Obesity (as defined by body mass index) hasn’t been consistently associated with higher mortality in older adults. However, total body mass includes fat and muscle which have different metabolic effects. This study was designed to test the hypothesis that greater muscle mass in older adults will be associated with lower all-cause mortality. All-cause mortality was analyzed by the year 2004 in 3,659 participants from the National Health and Nutrition Examination Survey III, who were 55 years (65 years if women) or older at the time of the survey (1988–94). Individuals who were underweight or died in the first 2 years of follow-up, were excluded so as to remove frail elders from the sample. Skeletal muscle mass was measured using bioelectrical impedance and muscle mass index was defined as muscle mass divided by height squared. Modified Poisson regression and proportional hazards regression were used to examine the relationship of muscle mass index with all-cause mortality risk and rate respectively, adjusted for central obesity (waist hip ratio)and other significant covariates. In adjusted analyses, total mortality was significantly lower in the fourth quartile of muscle mass index compared to the first: adjusted risk ratio 0.81 (95% confidence interval 0.71 – 0.91) and adjusted hazard ratio 0.80 (95% confidence interval 0.66 – 0.97). This study demonstrates the survival predication ability of relative muscle mass and highlights the need to look beyond total body mass in assessing the health of older adults.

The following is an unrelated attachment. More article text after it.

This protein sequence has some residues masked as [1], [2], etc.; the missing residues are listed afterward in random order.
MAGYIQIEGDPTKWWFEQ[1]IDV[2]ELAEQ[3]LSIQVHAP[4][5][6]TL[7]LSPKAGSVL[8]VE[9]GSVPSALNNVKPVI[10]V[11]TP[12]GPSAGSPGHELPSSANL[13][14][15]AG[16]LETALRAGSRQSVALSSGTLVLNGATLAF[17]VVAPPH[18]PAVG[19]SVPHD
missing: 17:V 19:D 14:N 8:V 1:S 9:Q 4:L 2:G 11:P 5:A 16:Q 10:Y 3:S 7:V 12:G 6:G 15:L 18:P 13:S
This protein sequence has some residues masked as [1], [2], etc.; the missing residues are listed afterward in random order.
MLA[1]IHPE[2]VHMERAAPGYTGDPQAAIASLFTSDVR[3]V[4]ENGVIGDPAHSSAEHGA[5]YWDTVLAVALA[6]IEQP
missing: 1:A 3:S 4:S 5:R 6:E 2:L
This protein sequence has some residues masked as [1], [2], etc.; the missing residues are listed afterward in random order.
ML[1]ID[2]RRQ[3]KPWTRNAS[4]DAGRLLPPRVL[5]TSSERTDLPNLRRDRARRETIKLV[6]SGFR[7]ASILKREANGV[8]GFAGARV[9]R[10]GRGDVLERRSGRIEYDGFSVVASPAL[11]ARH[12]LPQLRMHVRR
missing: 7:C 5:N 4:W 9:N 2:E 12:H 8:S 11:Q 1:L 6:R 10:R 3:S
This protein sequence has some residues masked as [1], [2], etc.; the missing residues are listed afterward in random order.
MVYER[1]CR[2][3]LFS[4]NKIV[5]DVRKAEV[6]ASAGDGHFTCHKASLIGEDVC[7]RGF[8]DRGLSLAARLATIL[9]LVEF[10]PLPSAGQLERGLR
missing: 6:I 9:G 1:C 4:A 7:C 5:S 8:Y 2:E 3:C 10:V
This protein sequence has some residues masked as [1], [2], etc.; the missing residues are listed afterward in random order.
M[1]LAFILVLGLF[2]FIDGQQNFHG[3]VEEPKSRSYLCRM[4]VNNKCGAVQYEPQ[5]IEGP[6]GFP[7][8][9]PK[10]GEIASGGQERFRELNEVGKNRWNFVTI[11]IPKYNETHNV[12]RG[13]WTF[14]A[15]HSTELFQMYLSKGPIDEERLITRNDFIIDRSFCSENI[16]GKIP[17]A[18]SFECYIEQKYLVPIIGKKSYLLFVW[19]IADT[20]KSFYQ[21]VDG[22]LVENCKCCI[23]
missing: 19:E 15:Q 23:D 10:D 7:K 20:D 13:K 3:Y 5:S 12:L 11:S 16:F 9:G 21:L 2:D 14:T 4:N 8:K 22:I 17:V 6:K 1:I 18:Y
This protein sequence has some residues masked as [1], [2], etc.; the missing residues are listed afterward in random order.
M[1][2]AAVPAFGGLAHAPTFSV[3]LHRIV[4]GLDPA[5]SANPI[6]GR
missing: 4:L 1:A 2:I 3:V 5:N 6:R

Muscle mass is directly proportional to longevity (which is the same thing as inversely proportional to all-cause mortality).